Describing the urge to help others in one way or another as a natural human instinct, she adds: “One does know that what goes out always comes back. However, while giving we don’t philosophise, or expect returns.”
Fashion designer Wendell Rodericks also prefers a more hands-on approach. “I feel time from professionals is more valuable. Money is too easy to part with, ” he says, adding, “I support causes where I know my contribution will be superior to anyone else’s. If an antique garment is to be restored, I know I will do it best.”
Considering it hypocritical to do social work for publicity, he says: “Those who have benefited from my social causes know my contribution and that is enough. I also try to do long-term benefits or a project that continues rather than a one-off enterprise.”
Others, such as writer Rohini Gupta, believe that giving money is good way for those who otherwise cannot actively involve themselves with social work. While she contributes to certain orphanages and other causes, a lot of her charity is also related to animals.
Generous giving and sharing, also as a model for social development, emerges in the form of the Swadhyay Parivar, an exemplary spiritual movement that embraces nearly one lakh villages across India.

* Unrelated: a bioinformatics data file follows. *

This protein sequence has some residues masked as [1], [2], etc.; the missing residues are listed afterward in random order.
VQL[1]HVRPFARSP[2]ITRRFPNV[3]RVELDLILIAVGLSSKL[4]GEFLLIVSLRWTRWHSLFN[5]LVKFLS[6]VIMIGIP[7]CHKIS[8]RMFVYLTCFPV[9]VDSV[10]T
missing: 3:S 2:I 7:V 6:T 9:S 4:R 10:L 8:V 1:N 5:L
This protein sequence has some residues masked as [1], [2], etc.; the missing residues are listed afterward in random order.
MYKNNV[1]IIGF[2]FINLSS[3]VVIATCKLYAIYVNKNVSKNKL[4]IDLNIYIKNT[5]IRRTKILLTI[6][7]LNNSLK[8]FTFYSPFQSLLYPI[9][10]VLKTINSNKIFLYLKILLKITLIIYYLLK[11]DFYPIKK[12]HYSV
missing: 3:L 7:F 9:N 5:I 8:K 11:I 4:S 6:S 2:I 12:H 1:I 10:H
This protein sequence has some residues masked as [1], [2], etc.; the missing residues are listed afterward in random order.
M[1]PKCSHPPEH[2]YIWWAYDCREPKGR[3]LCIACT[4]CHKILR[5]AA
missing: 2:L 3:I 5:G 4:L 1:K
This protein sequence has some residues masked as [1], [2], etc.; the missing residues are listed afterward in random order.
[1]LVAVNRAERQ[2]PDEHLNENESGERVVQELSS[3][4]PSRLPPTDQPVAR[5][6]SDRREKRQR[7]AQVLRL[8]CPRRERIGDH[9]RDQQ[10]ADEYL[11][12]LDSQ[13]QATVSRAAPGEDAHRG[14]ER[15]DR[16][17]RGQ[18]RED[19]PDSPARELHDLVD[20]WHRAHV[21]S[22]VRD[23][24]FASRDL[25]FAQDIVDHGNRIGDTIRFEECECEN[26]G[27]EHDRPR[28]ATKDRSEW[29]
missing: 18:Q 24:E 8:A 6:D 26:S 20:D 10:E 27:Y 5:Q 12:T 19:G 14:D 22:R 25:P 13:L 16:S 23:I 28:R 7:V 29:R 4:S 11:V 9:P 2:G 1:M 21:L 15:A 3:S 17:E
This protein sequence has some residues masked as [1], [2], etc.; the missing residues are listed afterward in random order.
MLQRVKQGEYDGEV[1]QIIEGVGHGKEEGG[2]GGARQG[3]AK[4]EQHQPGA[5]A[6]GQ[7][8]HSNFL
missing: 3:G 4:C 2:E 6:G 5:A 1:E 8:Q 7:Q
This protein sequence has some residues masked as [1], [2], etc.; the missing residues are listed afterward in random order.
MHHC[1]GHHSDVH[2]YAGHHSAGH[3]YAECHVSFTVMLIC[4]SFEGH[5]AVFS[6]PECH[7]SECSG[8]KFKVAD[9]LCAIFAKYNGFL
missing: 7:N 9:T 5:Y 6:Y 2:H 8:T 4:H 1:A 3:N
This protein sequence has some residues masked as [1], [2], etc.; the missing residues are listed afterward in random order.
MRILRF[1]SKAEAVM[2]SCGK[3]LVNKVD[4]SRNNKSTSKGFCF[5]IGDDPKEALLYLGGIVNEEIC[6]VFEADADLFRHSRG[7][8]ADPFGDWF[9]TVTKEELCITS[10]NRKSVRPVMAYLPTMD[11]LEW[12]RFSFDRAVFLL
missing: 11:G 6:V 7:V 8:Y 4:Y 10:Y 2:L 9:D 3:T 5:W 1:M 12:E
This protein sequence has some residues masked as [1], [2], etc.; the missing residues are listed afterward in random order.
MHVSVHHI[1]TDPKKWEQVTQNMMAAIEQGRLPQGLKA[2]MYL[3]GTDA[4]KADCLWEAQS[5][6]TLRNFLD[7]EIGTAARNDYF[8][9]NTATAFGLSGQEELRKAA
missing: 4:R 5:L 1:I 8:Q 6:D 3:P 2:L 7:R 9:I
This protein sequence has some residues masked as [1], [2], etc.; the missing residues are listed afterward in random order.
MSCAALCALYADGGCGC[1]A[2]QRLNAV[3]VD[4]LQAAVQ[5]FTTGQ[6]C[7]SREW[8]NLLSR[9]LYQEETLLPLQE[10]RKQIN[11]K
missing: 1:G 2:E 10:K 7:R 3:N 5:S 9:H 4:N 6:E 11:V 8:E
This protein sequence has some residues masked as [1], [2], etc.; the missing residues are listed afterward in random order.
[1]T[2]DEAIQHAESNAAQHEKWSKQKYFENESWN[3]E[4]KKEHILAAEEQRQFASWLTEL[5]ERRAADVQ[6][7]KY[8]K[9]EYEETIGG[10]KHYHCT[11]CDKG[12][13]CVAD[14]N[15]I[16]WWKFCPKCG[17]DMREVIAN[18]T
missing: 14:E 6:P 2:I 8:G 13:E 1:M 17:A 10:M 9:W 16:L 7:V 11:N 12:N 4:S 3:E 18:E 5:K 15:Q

Each villager donates time, money and service to run collective farms, orchards, etc. Part of the income generated by selling the produce is then given to a needy individual—always very discreetly and with no obligation to repay it—while the rest is used for common good.
Giving, as an expression of their bhakti (devotion to God) checks the arising of any feelings of superiority or inferiority between the villagers. Pandurang Shastri Athavale, the pioneer of the movement, espouses the example of trees, which offer food and numerous other services without expecting anything in return.